As if we need more reasons to visit regularly the Centre also runs an ambitious and inspiring programme of temporary exhibitions. In 2017 we were treated to The Russian Season – marking the anniversary of the Russian Revolution, and Royal Faberge, which took my breath away. Other exhibitions included Masterpieces which brought tears to my eyes when I saw Rembrandt’s Portrait of an Old Man – that was a reaction that took me my surprise – and Fiji: Art and Life in the Pacific, Art Deco by the Sea and Doris Lessing at 100.

This year is no different with five exhibitions to relish. The first is Woman Pioneers of Abstraction until 14 August, East End Gallery (free), which highlights the Sainsbury Centre’s collection of abstract art and includes 12 important works by woman artists who were at the vanguard of developments in the abstract art form between the First and Second World Wars. Rhythm and Geometry: Constructivist art in Britain since 1951 opened last year but has been extended until 17 July. This free exhibition includes work from the beginning of the 1950s to the present-day, comprising c.120 objects across sculpture, reliefs, mobiles, painting, drawing and printmaking. 

Richard Slee: Swans opens 13 March until 14 August (free) is witty, poetic and surreal-find it in the East End Gallery. Swans was first exhibited in 2021 in Problem Pieces at Ariana Museum, Geneva, Switzerland and makes its UK debut. This new work sees fourteen majestic swans glide across the tranquil surface of their museum plinths. Running at the same time is Pablo Picasso: The Legacy of Youth. With over 20 works by Picasso including paintings, drawings and prints, the exhibition shows how the young artist embraced successive styles at large in the art world of his time. Tickets cost £13 and must be pre-booked.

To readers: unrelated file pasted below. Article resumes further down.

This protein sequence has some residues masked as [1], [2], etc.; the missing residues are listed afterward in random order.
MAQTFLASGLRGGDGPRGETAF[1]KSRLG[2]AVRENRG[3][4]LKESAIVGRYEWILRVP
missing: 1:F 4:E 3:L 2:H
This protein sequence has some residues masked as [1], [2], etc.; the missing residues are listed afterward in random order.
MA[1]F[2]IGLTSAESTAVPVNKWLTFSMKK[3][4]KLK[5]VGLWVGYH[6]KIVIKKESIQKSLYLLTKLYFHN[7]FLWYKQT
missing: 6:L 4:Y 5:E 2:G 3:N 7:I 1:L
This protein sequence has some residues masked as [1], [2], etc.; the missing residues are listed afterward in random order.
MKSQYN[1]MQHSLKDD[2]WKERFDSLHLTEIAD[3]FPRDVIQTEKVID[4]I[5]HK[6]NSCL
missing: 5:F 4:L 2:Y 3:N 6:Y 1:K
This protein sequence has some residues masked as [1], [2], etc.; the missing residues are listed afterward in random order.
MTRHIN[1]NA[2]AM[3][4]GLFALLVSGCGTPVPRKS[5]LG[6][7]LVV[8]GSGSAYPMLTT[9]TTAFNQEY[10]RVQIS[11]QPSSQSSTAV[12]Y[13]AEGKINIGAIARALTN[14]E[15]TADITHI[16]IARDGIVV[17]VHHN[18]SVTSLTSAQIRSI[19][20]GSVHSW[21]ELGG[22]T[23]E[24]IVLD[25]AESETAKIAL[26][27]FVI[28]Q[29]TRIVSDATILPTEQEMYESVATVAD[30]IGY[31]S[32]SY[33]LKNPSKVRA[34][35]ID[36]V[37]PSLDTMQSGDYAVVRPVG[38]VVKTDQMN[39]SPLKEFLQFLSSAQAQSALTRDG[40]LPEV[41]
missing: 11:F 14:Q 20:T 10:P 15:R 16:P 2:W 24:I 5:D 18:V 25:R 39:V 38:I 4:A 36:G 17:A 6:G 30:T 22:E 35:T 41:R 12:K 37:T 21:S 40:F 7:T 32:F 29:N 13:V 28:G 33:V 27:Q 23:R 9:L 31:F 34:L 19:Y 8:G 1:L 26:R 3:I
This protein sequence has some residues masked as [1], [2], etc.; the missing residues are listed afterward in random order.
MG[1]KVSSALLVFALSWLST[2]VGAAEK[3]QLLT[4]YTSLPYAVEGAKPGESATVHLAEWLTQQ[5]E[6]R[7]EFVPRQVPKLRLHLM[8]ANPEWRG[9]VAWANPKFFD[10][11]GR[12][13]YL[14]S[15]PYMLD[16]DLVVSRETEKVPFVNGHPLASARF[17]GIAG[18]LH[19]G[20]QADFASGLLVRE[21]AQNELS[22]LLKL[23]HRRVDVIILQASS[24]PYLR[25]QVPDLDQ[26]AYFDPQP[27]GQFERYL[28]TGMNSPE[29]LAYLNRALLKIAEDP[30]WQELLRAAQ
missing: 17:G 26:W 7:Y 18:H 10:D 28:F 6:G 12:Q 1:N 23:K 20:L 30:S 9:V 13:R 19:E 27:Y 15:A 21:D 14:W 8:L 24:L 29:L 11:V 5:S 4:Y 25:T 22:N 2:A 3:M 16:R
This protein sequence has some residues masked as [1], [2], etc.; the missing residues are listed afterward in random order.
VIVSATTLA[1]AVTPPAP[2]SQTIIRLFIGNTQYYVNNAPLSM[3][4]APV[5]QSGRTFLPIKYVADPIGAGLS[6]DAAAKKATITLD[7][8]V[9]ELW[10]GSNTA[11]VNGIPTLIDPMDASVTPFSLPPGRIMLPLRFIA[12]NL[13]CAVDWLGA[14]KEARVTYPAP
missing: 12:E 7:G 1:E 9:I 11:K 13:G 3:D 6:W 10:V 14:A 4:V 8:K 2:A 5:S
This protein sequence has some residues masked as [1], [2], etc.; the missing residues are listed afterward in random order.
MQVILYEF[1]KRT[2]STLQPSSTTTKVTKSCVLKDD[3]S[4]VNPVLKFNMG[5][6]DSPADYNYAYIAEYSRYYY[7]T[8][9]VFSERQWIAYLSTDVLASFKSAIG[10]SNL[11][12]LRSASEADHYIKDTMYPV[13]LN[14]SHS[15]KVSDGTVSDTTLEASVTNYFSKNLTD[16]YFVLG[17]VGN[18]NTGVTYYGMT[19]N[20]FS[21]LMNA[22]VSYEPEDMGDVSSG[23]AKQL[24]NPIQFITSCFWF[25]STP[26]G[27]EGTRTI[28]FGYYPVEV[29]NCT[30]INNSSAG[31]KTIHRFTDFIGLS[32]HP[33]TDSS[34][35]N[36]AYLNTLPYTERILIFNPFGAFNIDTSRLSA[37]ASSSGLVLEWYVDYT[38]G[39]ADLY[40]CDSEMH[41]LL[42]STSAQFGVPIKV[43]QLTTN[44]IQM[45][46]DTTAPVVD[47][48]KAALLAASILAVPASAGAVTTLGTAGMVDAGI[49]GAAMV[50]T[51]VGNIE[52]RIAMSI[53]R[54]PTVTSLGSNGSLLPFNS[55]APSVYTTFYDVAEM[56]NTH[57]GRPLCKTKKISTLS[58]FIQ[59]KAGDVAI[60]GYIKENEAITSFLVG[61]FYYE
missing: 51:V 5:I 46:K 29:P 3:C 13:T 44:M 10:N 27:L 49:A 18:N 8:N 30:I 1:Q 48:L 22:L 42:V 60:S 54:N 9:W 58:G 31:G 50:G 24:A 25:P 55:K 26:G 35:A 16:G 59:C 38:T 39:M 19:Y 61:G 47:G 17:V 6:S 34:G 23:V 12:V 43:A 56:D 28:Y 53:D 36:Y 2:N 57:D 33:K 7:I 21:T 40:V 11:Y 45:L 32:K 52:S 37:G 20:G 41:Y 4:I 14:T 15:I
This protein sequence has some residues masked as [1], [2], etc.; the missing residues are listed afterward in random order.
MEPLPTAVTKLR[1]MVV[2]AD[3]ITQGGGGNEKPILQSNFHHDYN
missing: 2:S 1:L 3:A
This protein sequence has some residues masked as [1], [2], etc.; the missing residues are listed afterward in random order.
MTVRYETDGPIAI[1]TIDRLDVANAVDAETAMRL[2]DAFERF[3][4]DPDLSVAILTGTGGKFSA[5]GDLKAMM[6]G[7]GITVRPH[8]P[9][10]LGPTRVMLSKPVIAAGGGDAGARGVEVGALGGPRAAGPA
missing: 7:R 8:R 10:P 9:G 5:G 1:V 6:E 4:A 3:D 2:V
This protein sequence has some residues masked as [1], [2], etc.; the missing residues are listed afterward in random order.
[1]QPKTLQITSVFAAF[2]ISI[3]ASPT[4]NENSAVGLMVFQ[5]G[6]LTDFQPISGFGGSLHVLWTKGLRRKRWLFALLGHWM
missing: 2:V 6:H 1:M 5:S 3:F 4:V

Then in autumn Visions of Ancient Egypt (supported by Viking) opens 3 September until 1 January 2023. This is a major new exhibition exploring the enduring appeal of Egypt in art and design from the ancient past to the present day. The exhibition will feature over 150 works drawn from collections in the UK and internationally, and will examine how ancient Egypt has shaped our cultural imagination. The exhibition coincides with the anniversaries of two key events: the bicentenary of Jean-François Champollion’s decipherment of hieroglyphs and the centenary of Howard Carter’s discovery of Tutankhamun’s tomb.

Finally, don’t miss the free-to-visit Sculpture Park which which is impressive any time of day, in any season. Latest additions to the park include Usagi Kannon by Leiko Ikemura, a majestic bronze sculpture which is a towering figure with rabbit ears and a human face. Goodwood Steps by Anthony Caro arrived in October, and is monumental; spanning over 35 metres in length and reaching over 3 metres in height. 

And if all of this isn’t enough, the Centre runs monthly free family activities. Go to their website for full details – www.sainsburycentre.ac.uk. Join Family Sundays in the Gallery on the first Sunday of each month, drop in between 11am-12.30pm for free creative sessions, suitable for all ages. And in the Sculpture Park, Outdoor Explore Family Sundays are run every third Sunday of the month; drop in between 11am-12.30pm.

For more inspiration for wonderful things to see and do in Norwich and Norfolk as well as places to stay, eat and shop go to www.visitnorwich.co.uk

Andrew Quartermain
Natalia Harvey
Natalia Harvey
Natalia Harvey